Mr. ROD BECKSTROM (President, Internet Corporation for Assigned Names and Numbers): And I believe in world unity. And I believe that the Internet is an incredible platform for world unity and enhancing relationships and integrating commerce and societies.

GJELTEN: And this is where global Internet governance stands right now: neutral, apolitical, largely hands off. But how long can that model be sustained, given the tremendous rise in Internet traffic and the growing strategic importance of the Internet to countries with very different interests?

It's not hard to imagine governments demanding more of a voice in the way the Internet operates because of politics. Authorities in Iran, for example, are said to be considering a partial separation from the Internet, creating instead a national Internet that connects to the global Internet in ways only the Iranian authorities can control. Jim Lewis directs the Technology and Policy Program at the Center for Strategic and International studies.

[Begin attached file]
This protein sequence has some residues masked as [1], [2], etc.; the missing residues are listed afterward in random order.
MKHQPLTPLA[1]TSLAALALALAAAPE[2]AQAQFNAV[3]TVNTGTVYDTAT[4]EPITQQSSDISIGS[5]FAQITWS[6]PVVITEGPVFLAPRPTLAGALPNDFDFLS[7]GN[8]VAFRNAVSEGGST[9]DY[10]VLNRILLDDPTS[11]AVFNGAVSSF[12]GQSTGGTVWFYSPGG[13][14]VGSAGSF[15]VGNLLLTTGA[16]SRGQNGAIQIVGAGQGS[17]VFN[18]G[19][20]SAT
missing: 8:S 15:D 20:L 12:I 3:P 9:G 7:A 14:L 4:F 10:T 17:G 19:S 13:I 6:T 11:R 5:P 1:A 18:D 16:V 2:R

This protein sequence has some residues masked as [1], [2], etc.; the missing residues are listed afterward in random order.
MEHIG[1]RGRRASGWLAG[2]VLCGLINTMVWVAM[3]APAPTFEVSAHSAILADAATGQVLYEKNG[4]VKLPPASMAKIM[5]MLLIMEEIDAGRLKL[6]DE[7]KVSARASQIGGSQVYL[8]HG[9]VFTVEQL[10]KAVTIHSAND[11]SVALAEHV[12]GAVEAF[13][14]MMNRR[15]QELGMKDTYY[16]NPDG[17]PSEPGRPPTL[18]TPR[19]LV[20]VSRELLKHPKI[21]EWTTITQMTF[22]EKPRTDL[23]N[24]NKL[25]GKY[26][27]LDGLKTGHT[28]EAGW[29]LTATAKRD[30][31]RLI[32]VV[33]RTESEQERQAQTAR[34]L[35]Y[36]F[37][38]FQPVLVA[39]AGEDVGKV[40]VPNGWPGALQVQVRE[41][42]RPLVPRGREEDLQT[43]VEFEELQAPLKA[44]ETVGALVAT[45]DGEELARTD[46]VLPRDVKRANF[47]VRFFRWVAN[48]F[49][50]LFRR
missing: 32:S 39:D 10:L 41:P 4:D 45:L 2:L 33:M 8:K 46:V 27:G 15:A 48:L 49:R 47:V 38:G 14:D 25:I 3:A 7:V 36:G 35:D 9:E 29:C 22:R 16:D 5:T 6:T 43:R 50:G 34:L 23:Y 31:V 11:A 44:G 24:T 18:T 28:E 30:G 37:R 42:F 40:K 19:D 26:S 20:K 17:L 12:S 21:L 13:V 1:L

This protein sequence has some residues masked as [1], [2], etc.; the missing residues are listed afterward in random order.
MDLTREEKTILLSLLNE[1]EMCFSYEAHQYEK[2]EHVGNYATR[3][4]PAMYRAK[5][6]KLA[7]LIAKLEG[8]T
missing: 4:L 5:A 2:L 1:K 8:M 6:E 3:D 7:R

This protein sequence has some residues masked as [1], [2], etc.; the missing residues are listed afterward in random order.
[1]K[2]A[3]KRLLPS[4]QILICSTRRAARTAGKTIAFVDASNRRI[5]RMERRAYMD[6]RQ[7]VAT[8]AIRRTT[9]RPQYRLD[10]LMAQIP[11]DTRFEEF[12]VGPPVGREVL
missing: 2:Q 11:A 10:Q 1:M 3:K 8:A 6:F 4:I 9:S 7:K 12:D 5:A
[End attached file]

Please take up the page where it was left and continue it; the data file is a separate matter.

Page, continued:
Mr. JIM LEWIS (Director, Technology and Public Policy Program, Center for Strategic and International Studies): We could see a fragmentation of the Internet. You would have choke points at which you would have to be approved, just like with passports in airports. Someone would look and say, am I going to let you into my country?

GJELTEN: A country could do this by developing its own computer address file. Incoming or outgoing queries would have to go through a server with access to that special national file. Some requests for Internet address numbers would get answered, others would not.